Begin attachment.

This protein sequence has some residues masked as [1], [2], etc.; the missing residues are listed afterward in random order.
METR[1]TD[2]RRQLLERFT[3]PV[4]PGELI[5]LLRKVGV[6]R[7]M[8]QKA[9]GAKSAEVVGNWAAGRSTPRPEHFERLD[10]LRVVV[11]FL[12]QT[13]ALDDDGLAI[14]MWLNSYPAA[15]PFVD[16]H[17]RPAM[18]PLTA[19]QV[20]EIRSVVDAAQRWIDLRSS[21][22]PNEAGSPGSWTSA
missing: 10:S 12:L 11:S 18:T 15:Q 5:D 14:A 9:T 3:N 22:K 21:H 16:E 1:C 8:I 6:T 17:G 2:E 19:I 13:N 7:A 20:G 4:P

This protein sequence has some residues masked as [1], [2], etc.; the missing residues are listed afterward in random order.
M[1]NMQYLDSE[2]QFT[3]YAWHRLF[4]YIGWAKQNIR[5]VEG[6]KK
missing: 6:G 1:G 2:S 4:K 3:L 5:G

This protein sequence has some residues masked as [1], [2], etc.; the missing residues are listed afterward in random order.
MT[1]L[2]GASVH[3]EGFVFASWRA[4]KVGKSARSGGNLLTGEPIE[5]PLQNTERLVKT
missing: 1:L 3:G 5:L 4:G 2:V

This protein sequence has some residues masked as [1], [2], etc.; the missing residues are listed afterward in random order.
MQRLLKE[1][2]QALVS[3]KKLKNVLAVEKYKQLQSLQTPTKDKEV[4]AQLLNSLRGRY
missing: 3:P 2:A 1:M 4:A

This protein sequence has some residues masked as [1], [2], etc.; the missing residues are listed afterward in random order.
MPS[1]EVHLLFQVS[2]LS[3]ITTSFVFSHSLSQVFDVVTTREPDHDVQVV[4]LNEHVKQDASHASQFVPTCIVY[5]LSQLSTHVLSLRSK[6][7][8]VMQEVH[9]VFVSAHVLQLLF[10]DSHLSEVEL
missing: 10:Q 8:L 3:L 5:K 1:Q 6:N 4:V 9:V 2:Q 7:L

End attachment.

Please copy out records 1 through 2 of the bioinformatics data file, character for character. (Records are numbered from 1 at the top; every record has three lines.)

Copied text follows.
This protein sequence has some residues masked as [1], [2], etc.; the missing residues are listed afterward in random order.
METR[1]TD[2]RRQLLERFT[3]PV[4]PGELI[5]LLRKVGV[6]R[7]M[8]QKA[9]GAKSAEVVGNWAAGRSTPRPEHFERLD[10]LRVVV[11]FL[12]QT[13]ALDDDGLAI[14]MWLNSYPAA[15]PFVD[16]H[17]RPAM[18]PLTA[19]QV[20]EIRSVVDAAQRWIDLRSS[21][22]PNEAGSPGSWTSA
missing: 10:S 12:L 11:S 18:T 15:Q 5:D 14:A 9:T 3:N 22:K 21:H 16:E 1:C 8:I 6:T 17:G 2:E 19:I 13:N 7:A 20:G 4:P

This protein sequence has some residues masked as [1], [2], etc.; the missing residues are listed afterward in random order.
M[1]NMQYLDSE[2]QFT[3]YAWHRLF[4]YIGWAKQNIR[5]VEG[6]KK
missing: 6:G 1:G 2:S 4:K 3:L 5:G